LG has confirmed that it has begun mass production of a flexible 6in OLED display for smartphones. According to LG, these displays are both bendable and unbreakable (if LG would like to send us a prototype so that we can test the latter claim, that’d be lovely). LG’s flexible OLED display will apparently hit the market inside the “G Flex,” a 6in curved-screen smartphone that’s expected to be announced in November. Unfortunately, curved smartphones are virtually useless – and actually worse ergonomically than normal flat smartphones.
Back in June at SID 2013, LG showed off a 6in OLED display that could be easily bent with a light touch of the finger (pictured above). A few days ago, a rumour emerged that LG was working on a 6in “G Flex” smartphone that would be announced in November. And now, trying to ride the news cycle wave, LG has confirmed that it has indeed begun mass production of the new display. It hasn’t confirmed the existence of the G Flex, but if the display is being mass produced, it makes sense that there’s a device coming. Fellow chaebol and LG’s biggest competitor, Samsung, has also confirmed that it will be releasing a curved display smartphone in October.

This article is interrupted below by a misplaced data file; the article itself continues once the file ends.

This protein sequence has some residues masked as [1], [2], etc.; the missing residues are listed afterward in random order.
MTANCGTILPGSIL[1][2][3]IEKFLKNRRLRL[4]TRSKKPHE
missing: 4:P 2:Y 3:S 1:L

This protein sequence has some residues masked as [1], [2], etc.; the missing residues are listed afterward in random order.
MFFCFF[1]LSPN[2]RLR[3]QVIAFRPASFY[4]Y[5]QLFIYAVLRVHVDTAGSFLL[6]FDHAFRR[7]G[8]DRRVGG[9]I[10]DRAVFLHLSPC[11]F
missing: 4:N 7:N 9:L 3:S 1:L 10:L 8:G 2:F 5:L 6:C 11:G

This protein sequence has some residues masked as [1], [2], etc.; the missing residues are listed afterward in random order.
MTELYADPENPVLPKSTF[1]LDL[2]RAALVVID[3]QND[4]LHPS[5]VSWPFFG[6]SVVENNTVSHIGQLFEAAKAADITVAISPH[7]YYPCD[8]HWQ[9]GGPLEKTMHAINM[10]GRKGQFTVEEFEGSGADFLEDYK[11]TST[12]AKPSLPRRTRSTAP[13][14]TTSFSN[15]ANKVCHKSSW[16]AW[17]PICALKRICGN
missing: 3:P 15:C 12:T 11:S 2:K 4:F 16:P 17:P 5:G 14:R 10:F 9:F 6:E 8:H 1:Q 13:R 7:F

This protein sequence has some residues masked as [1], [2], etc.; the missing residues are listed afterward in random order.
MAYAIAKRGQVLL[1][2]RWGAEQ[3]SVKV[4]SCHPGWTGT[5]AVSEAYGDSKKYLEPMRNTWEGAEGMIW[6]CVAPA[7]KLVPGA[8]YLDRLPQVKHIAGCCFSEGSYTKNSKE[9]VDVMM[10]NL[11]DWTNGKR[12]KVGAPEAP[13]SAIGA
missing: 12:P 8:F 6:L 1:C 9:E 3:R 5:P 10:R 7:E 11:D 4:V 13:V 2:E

This curved display breakthrough comes as part of a move towards building OLEDs on plastic substrates. Historically, OLEDs use a glass substrate, which is both rigid and heavy. Building OLEDs on plastics, such as polyethylene terephthalate (PET), results in displays that are both lighter and reasonably flexible.
At this point we’re not generally talking about OLED displays that can bend through 90 degrees, like a piece of paper, but rather a few degrees for every few inches of display. In the image at the top of the story, you are probably seeing the maximum bending radius of LG’s display. While we can’t speak specifically for Samsung’s flexible OLED display, it probably has very similar specs to LG’s.
In practice, neither the LG or Samsung flexible displays will actually be used in a flexible device. While LG claims that its display is unbreakable, that’s obviously a lie, and bending it by more than its large bending radius of 700mm would result in a whole lot of dead pixels. If either LG or Samsung produced an actual flexible smartphone, it would likely break the first time that you sat down with it in your pocket. Instead, these flexible displays will be used to make smartphones that have curved, rigid displays – much like the Nexus S, but slightly more concave.
The theory, as far as we can tell, is that a concave smartphone is a lot more comfortable to hold against the side of your face when making calls. Beyond that, though, a curved display doesn’t improve smartphone usability. If anything, it actually detracts from the smartphone experience. Can you imagine watching a TV show on your smartphone, where the edges are curved around slightly? Or playing a game, where the on-screen controls are on the curved left and right edges? How will a curved smartphone look and feel in your trouser pocket? With the curved display laying flush against your face, will it get really greasy?
Curved smartphones are a nice idea, but in practice they leave a lot to be desired. Still, they’re an exciting stepping stone towards fully flexible devices, which will actually be really cool.